Watermen are icons, too
It’s a moist, mid-July morning, still an hour until sunup. First light is tinging the eastern sky and coaxing color and texture from the dark, Smith Island marshes as we follow a crabber through the winding marsh guts leading out to Tangier Sound. Young ospreys peep as we pass, and great blue herons startle up, squawking harshly, from the fresh, green spartina meadows.
It’s a scene of surpassing beauty to Dave Harp, Sandy Cannon-Brown and me, making a film inspired by next year’s 40th anniversary of William Warner’s “Beautiful Swimmers.” Later, Sandy asks the crabber what thoughts go through his mind as he heads out daily through this Chesapeake Bay wonderland.
“Catchin’ crabs,” he says.
We non-crabbers tend to focus on the ecological status of the blue crab, whose populations in recent years have plummeted and maybe stabilized, at levels around half those of the 1970’s, when Warner chronicled crabs and crabbing and the Chesapeake.
We sometimes forget that watermen, while they are iconic symbols of the Bay, must be businessmen first and foremost. “I wouldn’t want to go back to double the number of crabs,” Lonnie Moore, a Tangier Island, VA, crab potter told us recently.
Lonnie, who worked as a manager, captain and environmental educator for the Chesapeake Bay Foundation for years, fully appreciates the need for a sustainable blue crab population. But prices for crabs right now are excellent, and catches are good enough. He’s doing fine. Twice as many crabs in the Bay would mean more work for lower prices, he figures.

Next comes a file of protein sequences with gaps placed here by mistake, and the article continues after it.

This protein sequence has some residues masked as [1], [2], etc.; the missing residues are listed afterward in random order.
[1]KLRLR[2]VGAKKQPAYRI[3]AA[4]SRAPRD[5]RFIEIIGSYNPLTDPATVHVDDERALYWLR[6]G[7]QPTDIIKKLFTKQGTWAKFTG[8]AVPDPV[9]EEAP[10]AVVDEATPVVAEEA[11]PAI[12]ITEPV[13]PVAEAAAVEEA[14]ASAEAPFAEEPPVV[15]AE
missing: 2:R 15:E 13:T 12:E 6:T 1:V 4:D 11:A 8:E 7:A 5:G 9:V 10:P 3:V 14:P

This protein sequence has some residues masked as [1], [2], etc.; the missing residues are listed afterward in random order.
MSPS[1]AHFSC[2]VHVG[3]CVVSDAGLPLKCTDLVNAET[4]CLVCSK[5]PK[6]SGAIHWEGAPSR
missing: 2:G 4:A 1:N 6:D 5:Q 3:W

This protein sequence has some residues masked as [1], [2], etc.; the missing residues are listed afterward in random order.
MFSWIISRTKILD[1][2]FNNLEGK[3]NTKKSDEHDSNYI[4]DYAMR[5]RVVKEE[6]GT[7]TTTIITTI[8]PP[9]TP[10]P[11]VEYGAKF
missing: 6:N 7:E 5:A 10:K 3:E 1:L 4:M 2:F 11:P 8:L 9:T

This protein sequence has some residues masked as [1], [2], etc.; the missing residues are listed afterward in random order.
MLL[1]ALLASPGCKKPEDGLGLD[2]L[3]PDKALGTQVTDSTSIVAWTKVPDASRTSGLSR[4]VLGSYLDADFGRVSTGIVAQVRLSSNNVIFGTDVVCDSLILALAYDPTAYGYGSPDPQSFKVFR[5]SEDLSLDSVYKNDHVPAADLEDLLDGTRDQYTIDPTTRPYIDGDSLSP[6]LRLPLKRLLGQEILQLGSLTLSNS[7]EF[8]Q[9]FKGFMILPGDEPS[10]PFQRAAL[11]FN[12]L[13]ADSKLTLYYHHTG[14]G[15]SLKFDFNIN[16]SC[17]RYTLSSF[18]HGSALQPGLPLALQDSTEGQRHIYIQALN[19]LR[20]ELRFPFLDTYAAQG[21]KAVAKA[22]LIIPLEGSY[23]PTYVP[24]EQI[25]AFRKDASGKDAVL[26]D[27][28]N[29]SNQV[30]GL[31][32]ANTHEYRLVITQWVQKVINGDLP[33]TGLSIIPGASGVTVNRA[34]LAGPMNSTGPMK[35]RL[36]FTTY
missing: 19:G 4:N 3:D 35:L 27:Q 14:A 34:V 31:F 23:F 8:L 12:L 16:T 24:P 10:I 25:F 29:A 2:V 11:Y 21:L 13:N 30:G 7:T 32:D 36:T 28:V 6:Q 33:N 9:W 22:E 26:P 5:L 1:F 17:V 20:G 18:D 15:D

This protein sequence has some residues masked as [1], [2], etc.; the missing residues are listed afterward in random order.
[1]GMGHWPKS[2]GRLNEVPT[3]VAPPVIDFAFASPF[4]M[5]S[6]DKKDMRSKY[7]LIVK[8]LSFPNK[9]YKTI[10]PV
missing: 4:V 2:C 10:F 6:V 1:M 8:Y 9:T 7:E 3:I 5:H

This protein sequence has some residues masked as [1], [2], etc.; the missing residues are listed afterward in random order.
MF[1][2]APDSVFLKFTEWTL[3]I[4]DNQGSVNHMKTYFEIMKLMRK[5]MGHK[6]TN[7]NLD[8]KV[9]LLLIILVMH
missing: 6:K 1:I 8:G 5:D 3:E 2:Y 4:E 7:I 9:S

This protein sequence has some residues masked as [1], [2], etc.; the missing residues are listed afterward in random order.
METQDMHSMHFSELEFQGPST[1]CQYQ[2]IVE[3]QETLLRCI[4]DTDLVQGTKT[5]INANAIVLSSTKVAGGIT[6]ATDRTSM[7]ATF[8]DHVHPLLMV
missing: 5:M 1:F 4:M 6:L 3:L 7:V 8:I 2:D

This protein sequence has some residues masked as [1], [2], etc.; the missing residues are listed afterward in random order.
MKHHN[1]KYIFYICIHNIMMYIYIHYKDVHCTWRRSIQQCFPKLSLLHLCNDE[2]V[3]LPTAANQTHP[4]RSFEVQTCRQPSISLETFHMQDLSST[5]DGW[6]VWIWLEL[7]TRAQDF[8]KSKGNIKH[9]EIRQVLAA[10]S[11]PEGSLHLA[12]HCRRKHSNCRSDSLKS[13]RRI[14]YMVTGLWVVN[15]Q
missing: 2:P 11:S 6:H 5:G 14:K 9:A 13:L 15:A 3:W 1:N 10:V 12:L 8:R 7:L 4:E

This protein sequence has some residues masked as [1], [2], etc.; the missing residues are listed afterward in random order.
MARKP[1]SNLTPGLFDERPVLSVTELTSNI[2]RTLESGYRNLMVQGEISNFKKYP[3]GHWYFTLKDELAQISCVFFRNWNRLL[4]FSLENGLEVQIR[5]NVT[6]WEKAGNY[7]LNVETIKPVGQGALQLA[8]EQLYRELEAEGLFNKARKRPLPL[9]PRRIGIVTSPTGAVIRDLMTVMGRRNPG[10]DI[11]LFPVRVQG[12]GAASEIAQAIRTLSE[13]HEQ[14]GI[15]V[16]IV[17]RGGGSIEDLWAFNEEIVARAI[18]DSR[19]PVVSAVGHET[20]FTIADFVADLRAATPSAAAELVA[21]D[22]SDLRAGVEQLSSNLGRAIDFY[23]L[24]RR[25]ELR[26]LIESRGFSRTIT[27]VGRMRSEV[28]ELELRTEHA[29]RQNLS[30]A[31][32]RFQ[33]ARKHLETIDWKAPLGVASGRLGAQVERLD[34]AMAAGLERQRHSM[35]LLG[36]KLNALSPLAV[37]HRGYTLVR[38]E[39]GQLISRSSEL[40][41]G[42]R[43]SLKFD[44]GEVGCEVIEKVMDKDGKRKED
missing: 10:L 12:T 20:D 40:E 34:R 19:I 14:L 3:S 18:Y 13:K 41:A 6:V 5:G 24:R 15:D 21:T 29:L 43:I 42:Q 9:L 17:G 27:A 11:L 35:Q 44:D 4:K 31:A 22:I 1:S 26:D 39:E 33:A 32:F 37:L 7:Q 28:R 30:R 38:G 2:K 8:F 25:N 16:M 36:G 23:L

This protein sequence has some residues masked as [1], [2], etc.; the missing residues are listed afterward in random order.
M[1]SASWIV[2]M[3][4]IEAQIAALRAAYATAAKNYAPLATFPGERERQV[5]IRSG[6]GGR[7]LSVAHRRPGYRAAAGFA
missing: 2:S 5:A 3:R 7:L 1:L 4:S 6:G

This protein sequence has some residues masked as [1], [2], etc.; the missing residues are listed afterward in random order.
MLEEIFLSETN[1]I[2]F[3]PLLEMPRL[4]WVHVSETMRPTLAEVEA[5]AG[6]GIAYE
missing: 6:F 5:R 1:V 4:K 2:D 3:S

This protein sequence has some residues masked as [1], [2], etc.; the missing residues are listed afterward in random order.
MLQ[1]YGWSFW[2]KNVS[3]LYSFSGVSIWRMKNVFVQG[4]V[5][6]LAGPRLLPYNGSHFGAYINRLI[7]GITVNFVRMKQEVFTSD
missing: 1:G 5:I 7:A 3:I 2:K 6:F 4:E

Scientists and environmentalists think about the long-term, historic trends in crab abundance. Crabbers think about making a living in the here and now. The two aren’t mutually exclusive, but it makes managing crabs and crabbers complicated—no simple, one-size-fits-all answers.
This week, we’ll be down in Virginia, Gloucester Point to Reedville, delving into the relationships between eelgrass and baby crabs; also into crab politics with Ken Smith, head of the Virginia Watermens’ Association.
The film “Beautiful Swimmers Revisted” is supported by Chesapeake Media Service, the nonprofit publisher of Bay Journal. This blog originally appeared on the Bay Journal’s website. For more information about the film, project updates, or to support the effort, visit the Bay Journal's Beautiful Swimmer's page.
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